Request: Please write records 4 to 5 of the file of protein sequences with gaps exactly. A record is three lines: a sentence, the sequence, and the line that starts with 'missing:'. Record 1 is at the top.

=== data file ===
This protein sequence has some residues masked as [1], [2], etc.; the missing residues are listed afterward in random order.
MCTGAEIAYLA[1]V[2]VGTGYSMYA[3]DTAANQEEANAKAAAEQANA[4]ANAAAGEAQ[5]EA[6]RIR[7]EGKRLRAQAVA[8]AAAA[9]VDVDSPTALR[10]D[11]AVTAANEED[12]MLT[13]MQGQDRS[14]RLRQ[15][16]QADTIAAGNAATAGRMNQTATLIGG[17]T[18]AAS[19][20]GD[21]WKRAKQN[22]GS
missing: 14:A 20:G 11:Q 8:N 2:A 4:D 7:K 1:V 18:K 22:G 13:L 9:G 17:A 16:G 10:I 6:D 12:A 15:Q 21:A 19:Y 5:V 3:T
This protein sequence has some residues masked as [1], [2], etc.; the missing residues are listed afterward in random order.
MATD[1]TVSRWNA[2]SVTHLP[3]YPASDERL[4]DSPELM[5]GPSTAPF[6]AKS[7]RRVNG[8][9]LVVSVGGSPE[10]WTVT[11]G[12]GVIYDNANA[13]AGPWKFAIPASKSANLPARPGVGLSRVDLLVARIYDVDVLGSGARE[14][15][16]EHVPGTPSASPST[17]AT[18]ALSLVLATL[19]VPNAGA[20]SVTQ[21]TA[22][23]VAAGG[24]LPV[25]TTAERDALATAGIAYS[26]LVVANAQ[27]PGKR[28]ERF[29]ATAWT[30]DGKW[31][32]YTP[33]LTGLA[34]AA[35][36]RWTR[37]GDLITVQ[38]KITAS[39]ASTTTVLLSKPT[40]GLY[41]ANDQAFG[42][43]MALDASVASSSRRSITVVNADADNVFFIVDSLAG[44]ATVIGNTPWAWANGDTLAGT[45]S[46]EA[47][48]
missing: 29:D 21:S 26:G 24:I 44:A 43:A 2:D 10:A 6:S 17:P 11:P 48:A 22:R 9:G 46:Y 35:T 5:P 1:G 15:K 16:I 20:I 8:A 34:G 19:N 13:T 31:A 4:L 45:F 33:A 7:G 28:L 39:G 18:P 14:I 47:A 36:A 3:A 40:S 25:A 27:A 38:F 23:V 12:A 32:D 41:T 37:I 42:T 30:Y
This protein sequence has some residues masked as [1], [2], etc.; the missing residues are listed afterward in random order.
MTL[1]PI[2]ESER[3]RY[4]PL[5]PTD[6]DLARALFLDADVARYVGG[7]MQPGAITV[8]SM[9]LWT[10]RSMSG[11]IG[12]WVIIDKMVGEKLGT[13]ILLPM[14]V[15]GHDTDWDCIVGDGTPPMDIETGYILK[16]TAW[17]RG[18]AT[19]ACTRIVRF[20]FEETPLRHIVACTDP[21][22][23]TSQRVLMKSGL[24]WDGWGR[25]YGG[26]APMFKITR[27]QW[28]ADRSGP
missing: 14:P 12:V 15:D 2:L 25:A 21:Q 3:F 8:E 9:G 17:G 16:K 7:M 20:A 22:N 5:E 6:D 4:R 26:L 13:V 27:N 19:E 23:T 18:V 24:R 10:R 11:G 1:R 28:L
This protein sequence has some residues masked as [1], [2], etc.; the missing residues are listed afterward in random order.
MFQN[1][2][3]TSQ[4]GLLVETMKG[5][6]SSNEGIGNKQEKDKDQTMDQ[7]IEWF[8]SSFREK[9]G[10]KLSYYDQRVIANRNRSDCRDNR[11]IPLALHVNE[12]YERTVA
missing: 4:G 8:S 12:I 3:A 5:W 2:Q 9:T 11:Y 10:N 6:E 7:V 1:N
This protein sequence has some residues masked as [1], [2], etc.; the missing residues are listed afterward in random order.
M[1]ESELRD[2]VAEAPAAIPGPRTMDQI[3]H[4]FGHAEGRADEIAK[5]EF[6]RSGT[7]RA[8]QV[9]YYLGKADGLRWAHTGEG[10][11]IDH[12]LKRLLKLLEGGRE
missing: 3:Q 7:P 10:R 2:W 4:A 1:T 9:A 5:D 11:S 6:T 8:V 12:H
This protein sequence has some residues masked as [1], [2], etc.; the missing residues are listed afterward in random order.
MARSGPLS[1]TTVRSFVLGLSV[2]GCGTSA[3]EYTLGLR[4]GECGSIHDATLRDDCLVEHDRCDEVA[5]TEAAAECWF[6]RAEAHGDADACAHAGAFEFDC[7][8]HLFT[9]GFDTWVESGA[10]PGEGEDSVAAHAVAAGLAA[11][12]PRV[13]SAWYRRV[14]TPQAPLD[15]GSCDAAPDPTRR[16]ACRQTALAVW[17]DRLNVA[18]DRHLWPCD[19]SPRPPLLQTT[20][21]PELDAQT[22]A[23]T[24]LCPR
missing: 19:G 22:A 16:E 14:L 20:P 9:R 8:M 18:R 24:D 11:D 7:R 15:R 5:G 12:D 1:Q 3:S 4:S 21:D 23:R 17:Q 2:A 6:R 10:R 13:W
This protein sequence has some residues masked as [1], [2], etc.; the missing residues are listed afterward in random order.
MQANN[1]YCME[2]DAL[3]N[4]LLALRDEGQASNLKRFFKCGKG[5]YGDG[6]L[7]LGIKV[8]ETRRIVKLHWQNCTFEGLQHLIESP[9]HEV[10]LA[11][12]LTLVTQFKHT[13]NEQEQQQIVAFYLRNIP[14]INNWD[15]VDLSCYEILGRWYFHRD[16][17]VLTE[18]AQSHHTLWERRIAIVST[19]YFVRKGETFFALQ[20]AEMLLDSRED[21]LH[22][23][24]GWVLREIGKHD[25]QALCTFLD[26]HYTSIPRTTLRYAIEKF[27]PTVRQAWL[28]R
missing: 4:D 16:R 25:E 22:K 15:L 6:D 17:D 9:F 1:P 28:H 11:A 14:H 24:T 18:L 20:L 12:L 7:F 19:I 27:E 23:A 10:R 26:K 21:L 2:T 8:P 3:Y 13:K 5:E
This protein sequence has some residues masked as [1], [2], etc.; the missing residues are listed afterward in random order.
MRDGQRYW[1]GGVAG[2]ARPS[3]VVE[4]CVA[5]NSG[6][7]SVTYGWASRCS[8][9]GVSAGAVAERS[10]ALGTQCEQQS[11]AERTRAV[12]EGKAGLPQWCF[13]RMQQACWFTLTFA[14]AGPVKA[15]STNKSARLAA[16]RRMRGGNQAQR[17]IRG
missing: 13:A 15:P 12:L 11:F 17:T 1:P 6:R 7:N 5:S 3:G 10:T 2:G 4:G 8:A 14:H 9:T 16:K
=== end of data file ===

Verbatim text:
This protein sequence has some residues masked as [1], [2], etc.; the missing residues are listed afterward in random order.
MFQN[1][2][3]TSQ[4]GLLVETMKG[5][6]SSNEGIGNKQEKDKDQTMDQ[7]IEWF[8]SSFREK[9]G[10]KLSYYDQRVIANRNRSDCRDNR[11]IPLALHVNE[12]YERTVA
missing: 4:G 8:S 12:I 3:A 5:W 2:Q 9:T 11:Y 10:N 6:E 7:V 1:N
This protein sequence has some residues masked as [1], [2], etc.; the missing residues are listed afterward in random order.
M[1]ESELRD[2]VAEAPAAIPGPRTMDQI[3]H[4]FGHAEGRADEIAK[5]EF[6]RSGT[7]RA[8]QV[9]YYLGKADGLRWAHTGEG[10][11]IDH[12]LKRLLKLLEGGRE
missing: 3:Q 7:P 10:R 2:W 4:A 1:T 9:A 5:D 11:S 6:T 8:V 12:H